Gastroenterology 2018-05-01T16:23:54+00:00

Crohn’s Disease Patient Finds Team Treatment at UAMS

At 79 pounds, Jacob Smith was the smallest person in his ninth grade class. Concerned that Jacob was not able to participate in activities that other teenagers enjoy, his family began searching for answers.

After medical testing, Jacob was diagnosed with arthritis. While the arthritis diagnosis offered an explanation for some of Jacob’s symptoms, he could not gain weight and had bleeding caused by an inflamed colon. Before his intestinal condition was treated, Jacob had no appetite or energy and just wanted to lie in the bed all day.

After medical testing, Jacob was diagnosed with Crohn’s disease. Crohn’s disease is an inflammatory bowel disease (IBD) that causes ulcerations in the gut lining and can lead to poor functioning of the digestive system.

Dr. Cyrus Tamboli advises UAMS patient Jacob Smith and his mother, Becky Smith.

With medical treatment, Jacob gained 30 pounds in a short period of time and was able to resume school and extracurricular activities in his hometown of Lake Village, Arkansas.

Crohn’s disease can develop at any age, but the condition usually first appears in individuals between the ages of 15 and 35. Research has documented that an interplay of genetic and environmental contributors leads to the development of Crohn’s disease. Symptoms vary from person to person and can include joint pain, bloody diarrhea, abdominal pain and fatigue. Because these symptoms may be indicative of other conditions, Crohn’s disease is frequently challenging to diagnose. The severity of this condition varies – even for the same person over time — and triggers for relapse are often hard to identify or prevent.

Like many other patients with Crohn’s disease, Jacob was in remission for several years. But Jacob recently experienced a severe relapse. He was admitted to the UAMS hospital for urgent intervention to get his condition under control. Jacob and his family were relieved to find Cyrus P. Tamboli, M.D., FRCPC, a well-known expert in the evaluation and treatment of chronic inflammatory bowel diseases.

Due to severe bleeding, Jacob needed five units of blood transfused along with a unique combination of intravenous medications. Jacob slowly but surely responded to his individualized treatment program administered at UAMS. He is remission again, and his quality of life has greatly improved. Currently, Jacob returns to UAMS clinics for regular check-ups to ensure his medications are all up-to-date and adjusted, if needed.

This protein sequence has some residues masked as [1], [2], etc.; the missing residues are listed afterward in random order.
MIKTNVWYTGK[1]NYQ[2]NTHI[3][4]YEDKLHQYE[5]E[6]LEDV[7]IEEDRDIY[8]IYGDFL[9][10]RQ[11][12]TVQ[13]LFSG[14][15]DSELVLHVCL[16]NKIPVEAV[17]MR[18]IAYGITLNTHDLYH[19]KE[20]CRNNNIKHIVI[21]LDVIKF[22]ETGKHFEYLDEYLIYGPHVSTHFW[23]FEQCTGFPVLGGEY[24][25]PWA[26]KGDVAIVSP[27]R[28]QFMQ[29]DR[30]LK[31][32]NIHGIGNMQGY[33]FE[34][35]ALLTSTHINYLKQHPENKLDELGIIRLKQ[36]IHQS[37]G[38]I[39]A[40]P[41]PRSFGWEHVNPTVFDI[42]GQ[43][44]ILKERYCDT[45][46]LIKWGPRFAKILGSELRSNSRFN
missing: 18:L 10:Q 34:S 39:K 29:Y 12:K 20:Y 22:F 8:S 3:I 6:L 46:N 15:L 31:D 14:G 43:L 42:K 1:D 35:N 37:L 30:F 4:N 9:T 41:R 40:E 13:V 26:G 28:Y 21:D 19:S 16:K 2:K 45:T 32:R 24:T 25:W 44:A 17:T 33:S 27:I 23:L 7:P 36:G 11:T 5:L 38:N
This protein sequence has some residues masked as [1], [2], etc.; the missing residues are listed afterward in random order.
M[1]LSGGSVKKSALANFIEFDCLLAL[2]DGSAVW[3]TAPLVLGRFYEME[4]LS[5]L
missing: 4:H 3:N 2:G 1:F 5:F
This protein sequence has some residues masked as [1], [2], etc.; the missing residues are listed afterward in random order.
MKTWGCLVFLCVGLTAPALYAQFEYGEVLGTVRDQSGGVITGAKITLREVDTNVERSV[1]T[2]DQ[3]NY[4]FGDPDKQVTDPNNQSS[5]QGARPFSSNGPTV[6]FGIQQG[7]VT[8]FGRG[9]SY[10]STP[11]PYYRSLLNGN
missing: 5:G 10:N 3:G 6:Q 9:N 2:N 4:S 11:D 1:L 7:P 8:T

The goals of IBD treatment are to induce healing of the intestinal damage, prevent complications, improve overall quality of life and to help patients with coping strategies. “I am only one small piece of a great team of physicians, surgeons, nurses and other health care professionals at UAMS who contribute to the effective care for people with inflammatory bowel diseases,” notes Dr. Tamboli.

Since Crohn’s disease causes vitamin and mineral deficiencies, appropriate treatment is crucial to ensure that organs are not damaged. Accordingly, UAMS offers hope to IBD patients through disease management at an academic medical center, providing a multidisciplinary team of specialists who work collaboratively to provide cutting-edge medical care.

“It is unusual for a Crohn’s patient to stay in remission forever. But with good treatment and personalized care, remission can be maintained for many, many years,” said Dr. Tamboli. Estimates indicate that, collectively, Crohn’s disease and ulcerative colitis affect up to ½% of the whole population. Dr. Tamboli believes this estimate may be low.

In his job as the plant manager for a grain elevator, Jacob frequently works long hours and has a wide range of duties, including taking samples from trucks and driving to visit farms in his area of the state. Thankful to be able to return to his regular activities, Jacob will continue to receive outpatient medical treatment by Dr. Tamboli through the UAMS Gastroenterology Clinic.

Now Jacob wants to encourage other patients with inflammatory bowel disease to seek evaluation and treatment so that they can also live a full life. “I think it’s sad when people say, ‘I can’t do anything because I have Crohns.’ They just get down in the dumps. But you know, there are things you can do. You can control it, so don’t let it control you.”